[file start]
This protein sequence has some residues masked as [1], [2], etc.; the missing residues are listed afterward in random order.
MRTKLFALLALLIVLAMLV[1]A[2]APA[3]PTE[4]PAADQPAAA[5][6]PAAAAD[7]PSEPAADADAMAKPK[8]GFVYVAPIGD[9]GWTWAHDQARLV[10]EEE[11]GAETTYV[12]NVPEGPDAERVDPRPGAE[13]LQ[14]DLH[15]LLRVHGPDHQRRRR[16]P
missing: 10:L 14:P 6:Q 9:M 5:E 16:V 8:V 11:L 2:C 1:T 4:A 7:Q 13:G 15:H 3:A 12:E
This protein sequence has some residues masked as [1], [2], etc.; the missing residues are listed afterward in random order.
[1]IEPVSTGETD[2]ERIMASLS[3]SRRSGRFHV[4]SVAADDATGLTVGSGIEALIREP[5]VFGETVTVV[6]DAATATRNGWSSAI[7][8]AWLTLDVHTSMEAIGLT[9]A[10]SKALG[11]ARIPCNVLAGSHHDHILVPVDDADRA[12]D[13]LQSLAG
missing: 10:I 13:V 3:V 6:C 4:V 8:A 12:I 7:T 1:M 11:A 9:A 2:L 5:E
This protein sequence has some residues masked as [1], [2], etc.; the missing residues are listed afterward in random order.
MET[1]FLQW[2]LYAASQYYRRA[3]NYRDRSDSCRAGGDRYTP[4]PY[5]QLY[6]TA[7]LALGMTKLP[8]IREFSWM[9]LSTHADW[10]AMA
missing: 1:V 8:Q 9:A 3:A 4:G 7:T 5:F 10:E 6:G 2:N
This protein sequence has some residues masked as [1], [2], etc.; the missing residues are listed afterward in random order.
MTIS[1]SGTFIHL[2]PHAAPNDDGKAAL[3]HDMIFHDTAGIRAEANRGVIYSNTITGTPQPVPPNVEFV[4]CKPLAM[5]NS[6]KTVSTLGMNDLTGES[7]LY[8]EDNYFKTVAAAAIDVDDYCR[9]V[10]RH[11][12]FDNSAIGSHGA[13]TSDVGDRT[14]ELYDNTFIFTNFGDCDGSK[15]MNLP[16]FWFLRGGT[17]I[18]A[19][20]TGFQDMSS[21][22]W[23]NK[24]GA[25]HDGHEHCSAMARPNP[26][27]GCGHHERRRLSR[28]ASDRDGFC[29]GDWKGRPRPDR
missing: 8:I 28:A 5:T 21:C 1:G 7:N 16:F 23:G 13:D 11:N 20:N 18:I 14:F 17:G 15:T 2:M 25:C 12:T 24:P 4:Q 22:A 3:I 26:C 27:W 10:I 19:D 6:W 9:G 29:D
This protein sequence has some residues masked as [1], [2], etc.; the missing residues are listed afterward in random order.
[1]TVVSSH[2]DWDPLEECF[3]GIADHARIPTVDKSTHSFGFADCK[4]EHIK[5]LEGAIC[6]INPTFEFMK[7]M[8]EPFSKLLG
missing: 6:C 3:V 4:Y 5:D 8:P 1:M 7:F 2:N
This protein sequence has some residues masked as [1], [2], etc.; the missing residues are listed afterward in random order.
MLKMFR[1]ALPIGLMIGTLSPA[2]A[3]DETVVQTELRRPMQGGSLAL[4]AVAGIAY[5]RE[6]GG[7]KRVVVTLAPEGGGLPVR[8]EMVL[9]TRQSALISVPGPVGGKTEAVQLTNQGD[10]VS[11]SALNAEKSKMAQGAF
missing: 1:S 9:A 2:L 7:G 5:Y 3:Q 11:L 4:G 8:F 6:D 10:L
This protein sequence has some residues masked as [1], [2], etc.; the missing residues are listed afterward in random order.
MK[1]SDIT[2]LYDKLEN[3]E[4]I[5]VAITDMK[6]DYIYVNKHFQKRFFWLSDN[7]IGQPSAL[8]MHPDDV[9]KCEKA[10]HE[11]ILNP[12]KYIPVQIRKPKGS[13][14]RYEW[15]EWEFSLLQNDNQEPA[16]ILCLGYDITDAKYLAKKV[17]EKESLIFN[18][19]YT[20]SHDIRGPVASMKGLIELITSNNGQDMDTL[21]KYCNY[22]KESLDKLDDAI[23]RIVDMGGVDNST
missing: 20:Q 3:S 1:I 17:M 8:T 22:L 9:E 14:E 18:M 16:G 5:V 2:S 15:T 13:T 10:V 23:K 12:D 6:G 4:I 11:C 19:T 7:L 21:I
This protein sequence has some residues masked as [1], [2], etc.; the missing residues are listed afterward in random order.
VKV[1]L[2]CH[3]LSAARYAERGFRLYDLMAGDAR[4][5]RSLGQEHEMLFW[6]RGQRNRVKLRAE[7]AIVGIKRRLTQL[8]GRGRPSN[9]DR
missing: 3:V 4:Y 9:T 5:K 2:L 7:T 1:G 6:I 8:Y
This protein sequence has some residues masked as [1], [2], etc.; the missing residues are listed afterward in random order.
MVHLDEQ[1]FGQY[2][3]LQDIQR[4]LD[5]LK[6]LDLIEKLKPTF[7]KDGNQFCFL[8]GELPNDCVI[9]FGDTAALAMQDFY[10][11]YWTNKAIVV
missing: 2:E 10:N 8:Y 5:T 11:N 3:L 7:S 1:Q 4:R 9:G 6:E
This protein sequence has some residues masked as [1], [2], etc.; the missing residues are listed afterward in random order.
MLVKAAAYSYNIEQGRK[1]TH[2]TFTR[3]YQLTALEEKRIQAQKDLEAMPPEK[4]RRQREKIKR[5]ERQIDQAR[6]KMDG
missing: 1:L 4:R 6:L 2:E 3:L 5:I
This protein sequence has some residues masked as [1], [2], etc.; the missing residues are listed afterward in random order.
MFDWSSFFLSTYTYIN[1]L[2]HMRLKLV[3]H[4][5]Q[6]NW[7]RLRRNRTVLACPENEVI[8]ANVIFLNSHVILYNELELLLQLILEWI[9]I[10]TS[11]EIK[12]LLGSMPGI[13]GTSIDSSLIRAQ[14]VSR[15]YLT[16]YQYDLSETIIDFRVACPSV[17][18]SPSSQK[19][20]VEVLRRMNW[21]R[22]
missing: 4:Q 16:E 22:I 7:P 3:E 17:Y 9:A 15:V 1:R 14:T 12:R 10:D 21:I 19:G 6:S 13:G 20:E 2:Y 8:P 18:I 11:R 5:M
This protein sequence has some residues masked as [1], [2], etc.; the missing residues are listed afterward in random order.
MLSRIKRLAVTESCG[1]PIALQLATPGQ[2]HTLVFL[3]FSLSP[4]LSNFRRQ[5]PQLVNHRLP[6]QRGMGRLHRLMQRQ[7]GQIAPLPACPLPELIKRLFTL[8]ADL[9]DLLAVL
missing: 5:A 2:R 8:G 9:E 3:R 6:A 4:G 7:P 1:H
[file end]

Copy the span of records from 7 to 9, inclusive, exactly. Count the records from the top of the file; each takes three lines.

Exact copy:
This protein sequence has some residues masked as [1], [2], etc.; the missing residues are listed afterward in random order.
MK[1]SDIT[2]LYDKLEN[3]E[4]I[5]VAITDMK[6]DYIYVNKHFQKRFFWLSDN[7]IGQPSAL[8]MHPDDV[9]KCEKA[10]HE[11]ILNP[12]KYIPVQIRKPKGS[13][14]RYEW[15]EWEFSLLQNDNQEPA[16]ILCLGYDITDAKYLAKKV[17]EKESLIFN[18][19]YT[20]SHDIRGPVASMKGLIELITSNNGQDMDTL[21]KYCNY[22]KESLDKLDDAI[23]RIVDMGGVDNST
missing: 20:Q 3:S 1:I 17:M 8:T 22:L 9:E 14:E 18:M 16:G 5:V 2:S 15:T 13:T 10:V 23:K 12:D 6:G 4:I 11:C 19:T 7:L 21:I
This protein sequence has some residues masked as [1], [2], etc.; the missing residues are listed afterward in random order.
VKV[1]L[2]CH[3]LSAARYAERGFRLYDLMAGDAR[4][5]RSLGQEHEMLFW[6]RGQRNRVKLRAE[7]AIVGIKRRLTQL[8]GRGRPSN[9]DR
missing: 3:V 4:Y 9:T 5:K 2:L 7:T 1:G 6:I 8:Y
This protein sequence has some residues masked as [1], [2], etc.; the missing residues are listed afterward in random order.
MVHLDEQ[1]FGQY[2][3]LQDIQR[4]LD[5]LK[6]LDLIEKLKPTF[7]KDGNQFCFL[8]GELPNDCVI[9]FGDTAALAMQDFY[10][11]YWTNKAIVV
missing: 2:E 10:N 8:Y 5:T 11:N 3:L 7:S 1:Q 4:R 9:G 6:E